Knoxville Sen. Stacey Campfield has a broader plan to add teachers to the mix.

Both House Speaker Harwell and Gov. Bill Haslam, who said they’ve realized a new need to beef up safety in schools, say they’re not fans of asking anyone to teach while packing heat.

“I think it would be asking way too much of our teachers for them to be armed in a classroom, and I’m not in favor of going down that route,” she told reporters. “I really think you really have to be highly qualified to handle a gun in a high stress situation, which is in fact what that was.”

Haslam was less committal to his opposition, saying, “There’s just a lot of questions around that to me in terms of how would that work.” He added that he expects most teachers wouldn’t want to be armed.

In Metro schools, at least one city police officer is already stationed in each middle and high school, and some have more.

The answer isn’t doing away with all guns, said Mike Turner, the House Democratic Caucus chairman who said he owns several although he doesn’t feel much of a need to carry them outside his property. But he said gun advocates can go too far.

“If you’re going to do that, you need to arm the janitors. And why don’t you arm all the school kids. I mean, how crazy can you get,” he quipped.

The TFA may not be running to put guns in children’s backpacks, but Harris said it has long been the groups’ desire to see students learn about guns in the school, much like how they offer driver’s training classes.

The gun lobby has turned into something of an industry. Instead of widgets, it needs to keep pumping out gun bills, and there’s no satisfying the gun lobby’s thirst to crank out more, Turner said.

“And so as soon as they get guns in trunks done, there will have to be another issue. And another issue and another issue, just to keep this machine fueled,” he said.    

31 Comments on this post:

By: Captain Nemo on 12/24/12 at 7:36

I would like to know how and who will pay for this. How will the teacher be able to the children to safety and keep them out of the line of fire? How will an armed guard at the front door keeping intruders at bay going to stop someone or someones from entering from the back?

Why is our lawmakers spending so much time and money on these measures and not on prevention of the sick minds that would. Mental health, like so many other health issue slip pass these showboating lawmakers.

By: ancienthighway on 12/24/12 at 10:40

The why is simple.

The NRA wants more freedom for gun owners (after all more freedom means more guns sold), and if politicians don't give them what they want, contributions go away and more sympathetic candidates are voted in.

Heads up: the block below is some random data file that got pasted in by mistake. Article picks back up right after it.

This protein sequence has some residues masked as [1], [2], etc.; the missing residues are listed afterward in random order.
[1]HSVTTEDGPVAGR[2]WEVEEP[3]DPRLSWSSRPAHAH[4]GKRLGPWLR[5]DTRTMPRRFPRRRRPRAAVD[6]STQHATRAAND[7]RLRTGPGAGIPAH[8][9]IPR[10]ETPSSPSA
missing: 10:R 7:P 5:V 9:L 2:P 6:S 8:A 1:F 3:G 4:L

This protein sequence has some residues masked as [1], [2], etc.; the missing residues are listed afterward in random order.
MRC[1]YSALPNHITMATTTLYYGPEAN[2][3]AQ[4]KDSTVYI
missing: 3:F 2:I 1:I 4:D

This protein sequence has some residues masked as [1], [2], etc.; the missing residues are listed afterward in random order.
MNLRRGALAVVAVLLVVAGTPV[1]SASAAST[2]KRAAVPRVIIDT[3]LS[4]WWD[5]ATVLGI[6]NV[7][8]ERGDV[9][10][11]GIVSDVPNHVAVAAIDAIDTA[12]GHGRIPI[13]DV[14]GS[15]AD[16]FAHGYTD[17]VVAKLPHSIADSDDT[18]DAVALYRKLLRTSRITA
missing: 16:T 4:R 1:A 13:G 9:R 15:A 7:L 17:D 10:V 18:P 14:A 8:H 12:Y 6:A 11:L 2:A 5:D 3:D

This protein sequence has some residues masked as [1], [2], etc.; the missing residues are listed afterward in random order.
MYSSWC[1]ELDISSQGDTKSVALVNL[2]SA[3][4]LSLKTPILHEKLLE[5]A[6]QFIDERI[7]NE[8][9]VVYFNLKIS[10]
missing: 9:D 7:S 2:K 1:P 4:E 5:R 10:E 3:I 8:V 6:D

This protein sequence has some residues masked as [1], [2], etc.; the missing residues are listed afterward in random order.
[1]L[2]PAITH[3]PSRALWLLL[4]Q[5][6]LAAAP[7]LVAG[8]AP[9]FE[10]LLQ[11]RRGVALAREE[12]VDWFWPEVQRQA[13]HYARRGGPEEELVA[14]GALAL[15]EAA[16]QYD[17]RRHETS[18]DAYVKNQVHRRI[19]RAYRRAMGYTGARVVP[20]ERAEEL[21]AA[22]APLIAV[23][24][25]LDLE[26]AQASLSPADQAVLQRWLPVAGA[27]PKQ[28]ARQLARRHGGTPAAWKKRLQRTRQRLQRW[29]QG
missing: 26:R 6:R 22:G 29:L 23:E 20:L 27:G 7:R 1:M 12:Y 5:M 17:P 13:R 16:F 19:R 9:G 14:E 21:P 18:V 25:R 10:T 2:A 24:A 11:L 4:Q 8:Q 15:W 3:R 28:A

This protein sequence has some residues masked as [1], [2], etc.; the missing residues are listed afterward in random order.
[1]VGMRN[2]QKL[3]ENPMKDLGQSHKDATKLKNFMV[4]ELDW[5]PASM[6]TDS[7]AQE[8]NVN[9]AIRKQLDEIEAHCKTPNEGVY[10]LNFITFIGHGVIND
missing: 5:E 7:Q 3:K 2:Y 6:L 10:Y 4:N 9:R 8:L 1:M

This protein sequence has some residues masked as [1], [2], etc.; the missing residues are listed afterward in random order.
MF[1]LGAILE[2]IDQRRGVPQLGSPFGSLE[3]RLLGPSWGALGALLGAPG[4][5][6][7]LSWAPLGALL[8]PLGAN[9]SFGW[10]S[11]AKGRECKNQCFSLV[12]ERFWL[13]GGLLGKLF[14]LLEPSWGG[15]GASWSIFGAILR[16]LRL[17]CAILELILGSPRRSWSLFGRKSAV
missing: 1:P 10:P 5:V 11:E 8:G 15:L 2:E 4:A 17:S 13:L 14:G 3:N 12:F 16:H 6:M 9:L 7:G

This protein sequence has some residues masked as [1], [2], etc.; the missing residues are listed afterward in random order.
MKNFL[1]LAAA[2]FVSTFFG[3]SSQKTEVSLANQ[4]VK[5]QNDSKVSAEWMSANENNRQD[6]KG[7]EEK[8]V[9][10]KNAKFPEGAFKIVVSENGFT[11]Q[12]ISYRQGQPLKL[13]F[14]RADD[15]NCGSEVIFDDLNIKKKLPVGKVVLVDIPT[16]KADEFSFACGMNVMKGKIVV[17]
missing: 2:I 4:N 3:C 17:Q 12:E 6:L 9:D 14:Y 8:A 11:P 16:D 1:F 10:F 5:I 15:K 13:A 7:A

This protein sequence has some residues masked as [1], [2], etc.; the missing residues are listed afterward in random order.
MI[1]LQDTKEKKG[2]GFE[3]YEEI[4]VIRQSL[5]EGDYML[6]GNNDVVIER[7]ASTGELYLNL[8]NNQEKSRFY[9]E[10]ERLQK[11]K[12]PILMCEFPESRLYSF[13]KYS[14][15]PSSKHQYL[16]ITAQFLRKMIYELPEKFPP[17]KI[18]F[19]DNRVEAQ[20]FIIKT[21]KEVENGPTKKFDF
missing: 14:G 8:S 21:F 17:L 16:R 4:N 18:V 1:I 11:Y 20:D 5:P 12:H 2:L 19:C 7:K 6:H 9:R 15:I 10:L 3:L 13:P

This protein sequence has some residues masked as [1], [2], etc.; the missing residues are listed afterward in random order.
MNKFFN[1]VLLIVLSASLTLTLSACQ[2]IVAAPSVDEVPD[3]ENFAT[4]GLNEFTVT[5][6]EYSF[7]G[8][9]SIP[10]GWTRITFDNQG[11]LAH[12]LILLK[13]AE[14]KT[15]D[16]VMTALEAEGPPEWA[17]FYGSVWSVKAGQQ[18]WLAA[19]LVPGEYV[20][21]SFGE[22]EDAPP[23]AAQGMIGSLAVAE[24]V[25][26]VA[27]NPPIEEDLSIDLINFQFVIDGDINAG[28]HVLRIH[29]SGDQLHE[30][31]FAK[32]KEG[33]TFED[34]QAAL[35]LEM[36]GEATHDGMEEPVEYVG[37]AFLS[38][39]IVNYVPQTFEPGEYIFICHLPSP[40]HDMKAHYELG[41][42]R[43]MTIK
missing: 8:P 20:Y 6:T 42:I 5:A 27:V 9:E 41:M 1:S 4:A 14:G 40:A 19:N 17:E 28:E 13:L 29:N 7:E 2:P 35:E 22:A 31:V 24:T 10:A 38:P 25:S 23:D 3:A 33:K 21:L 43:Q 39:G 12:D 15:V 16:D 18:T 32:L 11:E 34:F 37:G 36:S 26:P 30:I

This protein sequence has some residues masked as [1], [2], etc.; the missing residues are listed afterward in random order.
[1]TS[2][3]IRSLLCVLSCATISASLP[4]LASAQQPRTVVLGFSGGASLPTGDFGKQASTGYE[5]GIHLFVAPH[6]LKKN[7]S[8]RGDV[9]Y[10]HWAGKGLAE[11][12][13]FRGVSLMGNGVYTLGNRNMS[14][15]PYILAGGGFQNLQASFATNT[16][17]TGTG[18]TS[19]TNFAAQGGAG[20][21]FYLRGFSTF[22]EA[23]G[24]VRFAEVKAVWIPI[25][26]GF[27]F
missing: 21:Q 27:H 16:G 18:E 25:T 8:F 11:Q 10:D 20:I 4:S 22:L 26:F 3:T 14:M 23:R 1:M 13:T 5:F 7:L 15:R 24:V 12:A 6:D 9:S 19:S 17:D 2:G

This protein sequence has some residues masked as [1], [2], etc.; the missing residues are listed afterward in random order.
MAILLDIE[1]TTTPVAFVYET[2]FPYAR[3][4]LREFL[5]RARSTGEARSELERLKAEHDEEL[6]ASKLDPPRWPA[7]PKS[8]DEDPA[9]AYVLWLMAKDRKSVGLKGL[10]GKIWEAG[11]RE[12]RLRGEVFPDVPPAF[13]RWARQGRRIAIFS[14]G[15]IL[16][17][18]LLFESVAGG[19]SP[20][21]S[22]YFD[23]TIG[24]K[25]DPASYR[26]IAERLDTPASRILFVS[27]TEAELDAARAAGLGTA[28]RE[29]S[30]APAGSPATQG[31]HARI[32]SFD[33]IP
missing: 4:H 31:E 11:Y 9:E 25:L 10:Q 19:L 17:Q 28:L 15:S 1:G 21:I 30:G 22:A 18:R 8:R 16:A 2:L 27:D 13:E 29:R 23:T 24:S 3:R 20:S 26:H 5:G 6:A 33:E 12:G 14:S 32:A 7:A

The answer to gun violence is more guns to do violence with.

By: FaceBook:Emmett... on 12/24/12 at 10:50

The way the fascist progressives jumped right out there to push for gun control immediately makes it not unreasonable to wonder if this whole thing wasn't orchestrated and planned by Dear Leader and his corrupt and evil minions.

By: Ask01 on 12/24/12 at 10:55

Guns, in and of themselves, are neither good nor evil. That quality rests in the psyche of the individual holding the weapon. The question is how to keep weapons out of the hands of those inclined to do evil.

While it is true weapons can always be obtained illegally if one knows where to look, enacting more stringent requirements for background checks into criminal pasts and mental impairment for the applicant and family members living in the same household will deny access through these avenues. Those denied will be forced to seek out the criminal element to obtain firearms.

I share Captain Nemo's legitimate concern about dividing a teacher's attention between keeping children safe, shepherding them to safety while also returning or laying done covering fire. Also what happens with more than one assailant, as at Columbine? Will P.E. and ROTC instructors be expected to muster out, draw arms and engage? The idea of an armory on any school grounds is an appalling concept.

The answer, until we figure out a method to better identify and deal with mentally unstable citizens, is to be certain they do not have access to firearms through inadequate checks or sympathetic or ignorant family and friends.

Alternatively, with weapons plentiful, ammunition could be strictly controlled and highly taxed. While some are clever enough to reload their own shells, many are not so ingenious or have access to the equipment. The apparatus for rloading could also be strictly controlled.

I suppose it goes without saying, but I will anyway, since some are unable to grasp concepts. The illegal transfer of firearms, or at least ammunition and the equipment for it's manufacture will need to be tightly controlled at the federal level, since some states such as Tennessee will water down any state legislation, with severe penalties such as those reserved for drug offenses.

My bottom line is, as always, one of common sense. The absolute best solution I believe, is compromise from both sides.

The insane pronouncement from the NRA about arming school teachers or having armed volunteers, possibly hundreds of Florida style Zimmerman vigilantes roaming the halls of schools is frightening in itself.

Likewise, the total confiscation of weapons is totally unworkable. The carnage which would almost certainly result from such an attempt would cause the streets to run with blood.

Those opposing firearms need to accept some people will have guns while those advocating weapons need to accept a plan to deny weapons, as much as possible, to the criminal element and those with mental illness.

Once again, I wish everyone, even the trolls, a Happy Holiday Season and propserous New Year. I must run as I have a ham in the oven and and preparing to bake some pies.

Peace, y'all

By: courier37027 on 12/24/12 at 12:50

Ask01, you propose, "...The answer, until we figure out a method to better identify and deal with mentally unstable citizens, is to be certain they do not have access to firearms through inadequate checks or sympathetic or ignorant family and friends."